High-Tech Tools for Water Resources
One of the most promising areas to apply new sensing technology is in water resources. On February 23, 2007, the Foresight & Governance Project released a new report, Distributed Sensing Systems for Water Quality Assessment and Management.
High-Tech Tools for Water Resources
One of the most promising areas to apply new sensing technology to monitor, assess, and respond to pressing environmental challenges is in water resources. The Foresight and Governance Project, in conjunction with the Center for Embedded Networked Sensing (CENS), launched a new white paper, Distributed Sensing Systems for Water Quality Assessment and Management, at an event at the Wilson Center on 23 February 2007. Three of the report's authors, Thomas Harmon, Professor of Environmental Engineering at University of California, Merced, Deborah Estrin, Director of CENS and Professor of Computer Science at University of California, Los Angeles, and Jeffrey Goldman, Director of Program Development at CENS and the report's lead author, presented the paper. Robert Olson, Senior Fellow at the Institute for Alternative Futures, moderated the session.
Sensor networks allow advanced, automated data collection over wide areas, said Dr. Harmon. By linking autonomous sensors together, an observer can monitor large systems quite closely, and in a variety of different ways. For example, a septic system could be monitored for leaks by checking for contaminants downstream, by tracking physical and chemical patterns across the septic field, or even by periodically introducing a marker chemical into the system and following its transmission. Such analysis could be carried out in real time, and leak sources could be identified and even plotted on a map, said Dr. Goldman.
Networked sensing systems can simplify complex problems, such as so-called "non-point source pollution," Dr. Harmon argued. By taking data at many points over a large area and using appropriate models, such a system can cut through the complexity and break the problem into many small, point-source pollution problems, which can be addressed individually.
Modeling is key to the success of networked sensing systems, Dr. Estrin contended. With well-designed models, computers can aggregate and analyze the data collected by such systems and arrive at simple conclusions. For example, Dr. Goldman proposed a farm monitoring system, which could analyze water in the soil and automatically determine irrigation levels for the farm, or alert the farmer if he is using too much or too little fertilizer. By developing and using good models, sensor networks could help managers by collecting and interpreting data on the fly—fast enough for it to be incorporated into quick decisions.
Sensors have a great deal of versatility. As Dr. Estrin explained: while some sensors are meant to be planted and left in place, many sensors are handheld or robotic and can move around, allowing greater control over measurements. Moreover, current sensors can collect data on physical properties (e.g., temperature), they can test for chemical concentrations (e.g., measuring nitrate levels in soil), and some can even check for the presence of biological indicators (e.g., the presence of certain bacteria in water). Generally, Dr. Estrin said, physical and chemical sensors are much more advanced and field-ready, while biological sensors remain limited. Methods for detecting microorganisms typically require lab work and a lot of time, making biological sensors ill-suited for miniaturization.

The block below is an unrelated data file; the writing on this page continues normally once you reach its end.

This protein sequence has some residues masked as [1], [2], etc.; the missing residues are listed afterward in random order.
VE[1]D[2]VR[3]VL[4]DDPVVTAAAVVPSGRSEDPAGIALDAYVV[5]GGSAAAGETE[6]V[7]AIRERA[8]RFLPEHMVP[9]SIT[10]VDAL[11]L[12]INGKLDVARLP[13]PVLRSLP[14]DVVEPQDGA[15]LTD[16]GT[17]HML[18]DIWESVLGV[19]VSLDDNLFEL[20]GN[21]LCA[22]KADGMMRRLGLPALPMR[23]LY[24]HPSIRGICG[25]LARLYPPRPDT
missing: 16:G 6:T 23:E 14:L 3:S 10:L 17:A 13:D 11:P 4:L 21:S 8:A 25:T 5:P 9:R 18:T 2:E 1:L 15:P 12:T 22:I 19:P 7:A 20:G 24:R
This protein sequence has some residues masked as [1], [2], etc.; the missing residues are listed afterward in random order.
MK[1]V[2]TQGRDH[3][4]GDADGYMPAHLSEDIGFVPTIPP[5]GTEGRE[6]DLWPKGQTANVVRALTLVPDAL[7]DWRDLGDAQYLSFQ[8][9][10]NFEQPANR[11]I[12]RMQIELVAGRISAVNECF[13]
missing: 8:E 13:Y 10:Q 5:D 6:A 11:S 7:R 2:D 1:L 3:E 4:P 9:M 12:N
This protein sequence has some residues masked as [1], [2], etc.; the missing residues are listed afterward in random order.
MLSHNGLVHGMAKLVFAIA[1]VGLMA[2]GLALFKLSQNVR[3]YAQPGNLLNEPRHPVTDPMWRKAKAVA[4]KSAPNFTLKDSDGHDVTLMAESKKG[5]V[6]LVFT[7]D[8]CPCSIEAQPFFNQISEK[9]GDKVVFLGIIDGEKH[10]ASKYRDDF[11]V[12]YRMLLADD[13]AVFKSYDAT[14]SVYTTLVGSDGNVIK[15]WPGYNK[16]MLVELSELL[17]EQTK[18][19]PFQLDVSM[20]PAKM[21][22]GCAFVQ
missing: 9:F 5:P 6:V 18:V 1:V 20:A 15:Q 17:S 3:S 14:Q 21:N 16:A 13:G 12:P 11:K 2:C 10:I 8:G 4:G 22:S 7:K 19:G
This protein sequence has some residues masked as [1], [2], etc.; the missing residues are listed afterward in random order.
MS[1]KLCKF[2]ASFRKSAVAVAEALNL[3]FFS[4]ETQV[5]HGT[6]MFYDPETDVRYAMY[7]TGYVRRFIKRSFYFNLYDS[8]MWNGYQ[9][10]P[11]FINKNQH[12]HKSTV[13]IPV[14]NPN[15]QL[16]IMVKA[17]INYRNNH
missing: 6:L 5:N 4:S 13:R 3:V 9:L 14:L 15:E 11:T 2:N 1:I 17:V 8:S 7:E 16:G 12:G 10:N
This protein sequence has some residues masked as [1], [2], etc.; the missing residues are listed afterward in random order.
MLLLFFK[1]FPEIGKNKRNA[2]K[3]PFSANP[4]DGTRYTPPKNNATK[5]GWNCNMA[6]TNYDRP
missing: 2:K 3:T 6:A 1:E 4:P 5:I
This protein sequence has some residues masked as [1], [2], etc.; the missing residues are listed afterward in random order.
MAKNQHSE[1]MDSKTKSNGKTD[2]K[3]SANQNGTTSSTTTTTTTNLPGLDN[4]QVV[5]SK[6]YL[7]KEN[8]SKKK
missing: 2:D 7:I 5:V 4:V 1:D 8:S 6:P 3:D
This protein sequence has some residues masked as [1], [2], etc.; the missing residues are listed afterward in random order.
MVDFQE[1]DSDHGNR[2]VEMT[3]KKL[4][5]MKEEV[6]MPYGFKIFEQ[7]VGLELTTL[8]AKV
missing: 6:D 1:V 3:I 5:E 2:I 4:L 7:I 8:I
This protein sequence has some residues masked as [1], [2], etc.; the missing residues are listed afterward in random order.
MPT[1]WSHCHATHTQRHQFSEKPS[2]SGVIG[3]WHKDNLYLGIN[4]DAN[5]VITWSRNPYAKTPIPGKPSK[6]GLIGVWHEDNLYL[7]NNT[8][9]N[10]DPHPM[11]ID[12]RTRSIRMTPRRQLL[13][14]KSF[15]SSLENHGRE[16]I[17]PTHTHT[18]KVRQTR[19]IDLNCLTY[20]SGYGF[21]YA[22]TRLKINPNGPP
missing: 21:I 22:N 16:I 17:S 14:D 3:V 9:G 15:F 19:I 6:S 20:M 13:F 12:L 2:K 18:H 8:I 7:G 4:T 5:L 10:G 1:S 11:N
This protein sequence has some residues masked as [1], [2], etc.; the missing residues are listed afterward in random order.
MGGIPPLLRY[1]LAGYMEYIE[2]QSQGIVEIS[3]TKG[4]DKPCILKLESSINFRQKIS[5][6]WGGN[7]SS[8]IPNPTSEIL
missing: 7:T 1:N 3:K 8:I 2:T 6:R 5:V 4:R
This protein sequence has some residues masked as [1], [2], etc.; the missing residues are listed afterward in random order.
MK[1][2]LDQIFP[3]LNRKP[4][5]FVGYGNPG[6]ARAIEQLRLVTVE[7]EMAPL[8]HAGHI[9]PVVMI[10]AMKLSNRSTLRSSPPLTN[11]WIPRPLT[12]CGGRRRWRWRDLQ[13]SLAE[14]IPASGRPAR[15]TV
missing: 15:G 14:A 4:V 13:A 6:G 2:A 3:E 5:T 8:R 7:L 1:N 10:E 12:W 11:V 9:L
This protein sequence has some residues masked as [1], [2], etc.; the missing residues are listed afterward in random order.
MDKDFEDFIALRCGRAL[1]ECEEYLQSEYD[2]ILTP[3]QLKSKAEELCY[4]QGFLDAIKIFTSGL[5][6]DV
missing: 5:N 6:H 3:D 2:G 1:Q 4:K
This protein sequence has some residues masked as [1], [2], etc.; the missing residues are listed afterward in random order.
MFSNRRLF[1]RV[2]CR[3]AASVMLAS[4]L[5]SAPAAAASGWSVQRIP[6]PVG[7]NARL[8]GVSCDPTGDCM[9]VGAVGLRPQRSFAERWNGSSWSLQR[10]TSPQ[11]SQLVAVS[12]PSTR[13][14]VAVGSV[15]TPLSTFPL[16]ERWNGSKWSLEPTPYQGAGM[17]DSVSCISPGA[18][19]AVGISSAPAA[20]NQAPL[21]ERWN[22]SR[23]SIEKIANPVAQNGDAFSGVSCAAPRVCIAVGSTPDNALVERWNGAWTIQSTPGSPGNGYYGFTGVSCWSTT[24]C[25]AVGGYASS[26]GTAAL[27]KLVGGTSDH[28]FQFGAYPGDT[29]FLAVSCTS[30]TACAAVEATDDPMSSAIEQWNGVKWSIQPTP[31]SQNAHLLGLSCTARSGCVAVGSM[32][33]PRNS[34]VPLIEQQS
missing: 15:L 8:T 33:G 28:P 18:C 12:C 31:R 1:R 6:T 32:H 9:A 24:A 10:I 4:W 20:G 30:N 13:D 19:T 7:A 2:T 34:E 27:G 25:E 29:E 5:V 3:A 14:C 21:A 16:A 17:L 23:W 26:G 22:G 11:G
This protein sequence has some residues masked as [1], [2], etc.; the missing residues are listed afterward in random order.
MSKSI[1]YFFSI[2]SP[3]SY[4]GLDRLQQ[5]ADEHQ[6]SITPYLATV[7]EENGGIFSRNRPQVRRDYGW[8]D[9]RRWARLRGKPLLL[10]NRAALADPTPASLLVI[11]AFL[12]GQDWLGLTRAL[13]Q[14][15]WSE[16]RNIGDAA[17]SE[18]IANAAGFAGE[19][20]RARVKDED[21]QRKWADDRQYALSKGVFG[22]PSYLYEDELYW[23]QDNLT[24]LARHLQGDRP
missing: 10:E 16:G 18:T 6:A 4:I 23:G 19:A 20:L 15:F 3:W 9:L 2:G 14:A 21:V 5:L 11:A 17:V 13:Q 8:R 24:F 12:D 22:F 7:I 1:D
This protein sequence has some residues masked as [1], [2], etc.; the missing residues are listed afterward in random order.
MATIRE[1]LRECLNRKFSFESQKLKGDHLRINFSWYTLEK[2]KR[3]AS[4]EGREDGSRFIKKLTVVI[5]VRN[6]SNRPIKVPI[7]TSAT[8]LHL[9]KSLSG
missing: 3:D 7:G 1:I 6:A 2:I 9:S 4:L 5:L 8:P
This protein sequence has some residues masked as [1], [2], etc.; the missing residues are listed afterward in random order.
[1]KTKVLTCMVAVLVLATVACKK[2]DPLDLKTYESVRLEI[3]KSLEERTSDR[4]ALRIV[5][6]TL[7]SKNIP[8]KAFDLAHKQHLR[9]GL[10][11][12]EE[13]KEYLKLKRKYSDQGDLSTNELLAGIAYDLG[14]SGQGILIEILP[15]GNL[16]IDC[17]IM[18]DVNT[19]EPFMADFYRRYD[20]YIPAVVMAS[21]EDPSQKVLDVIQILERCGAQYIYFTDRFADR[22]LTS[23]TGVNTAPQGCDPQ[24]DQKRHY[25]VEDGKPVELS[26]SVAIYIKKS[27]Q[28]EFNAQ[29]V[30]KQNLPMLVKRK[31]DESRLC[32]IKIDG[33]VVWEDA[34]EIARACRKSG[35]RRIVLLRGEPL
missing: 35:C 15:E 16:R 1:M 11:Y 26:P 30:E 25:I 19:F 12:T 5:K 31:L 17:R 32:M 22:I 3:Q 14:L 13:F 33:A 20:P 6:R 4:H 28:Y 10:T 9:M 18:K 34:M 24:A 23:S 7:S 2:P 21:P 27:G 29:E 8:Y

Sensor networks often depend on different types of sensors working together in multi-scale sensing systems. Stationary and mobile sensors can be used in concert, Dr. Estrin noted—for example, stationary sensors can identify areas where large variations exist, and direct robotic sensors, or researchers, to those locations to take a closer look. Dr. Harmon described the use of proximal indicators, such as increased turbidity for bacterial concentration, to help identify areas that require more attention from researchers.
As sensors grow smaller, more sophisticated, and more rugged, the field applications of networked sensing systems will continue to grow, opined Dr. Goldman. By developing new sensors and engineering appropriate models to interpret the data they gather, sensor networks should become an important tool in water management. Dr. Goldman recommended that to get from here to there—the vast potential that networked sensing systems present—"education and training of future water resource professionals is needed to ensure that a ready supply of people will be available to wield these advanced tools now and in the future." When asked by Robert Olson about longer-term visions of the future, Dr. Estrin replied that she foresees sensor technologies helping us "achieve sustainability in many different dimensions" as they enable "more precise and real-time measures of our impact," which will inform management and decision-making.
The audience included many representatives from government agencies (the Environmental Protection Agency, National Science Foundation, State Department, Department of Defense, U.S. Geological Survey, and U.S. Army Corps of Engineers), as well as members from industry and NGOs.
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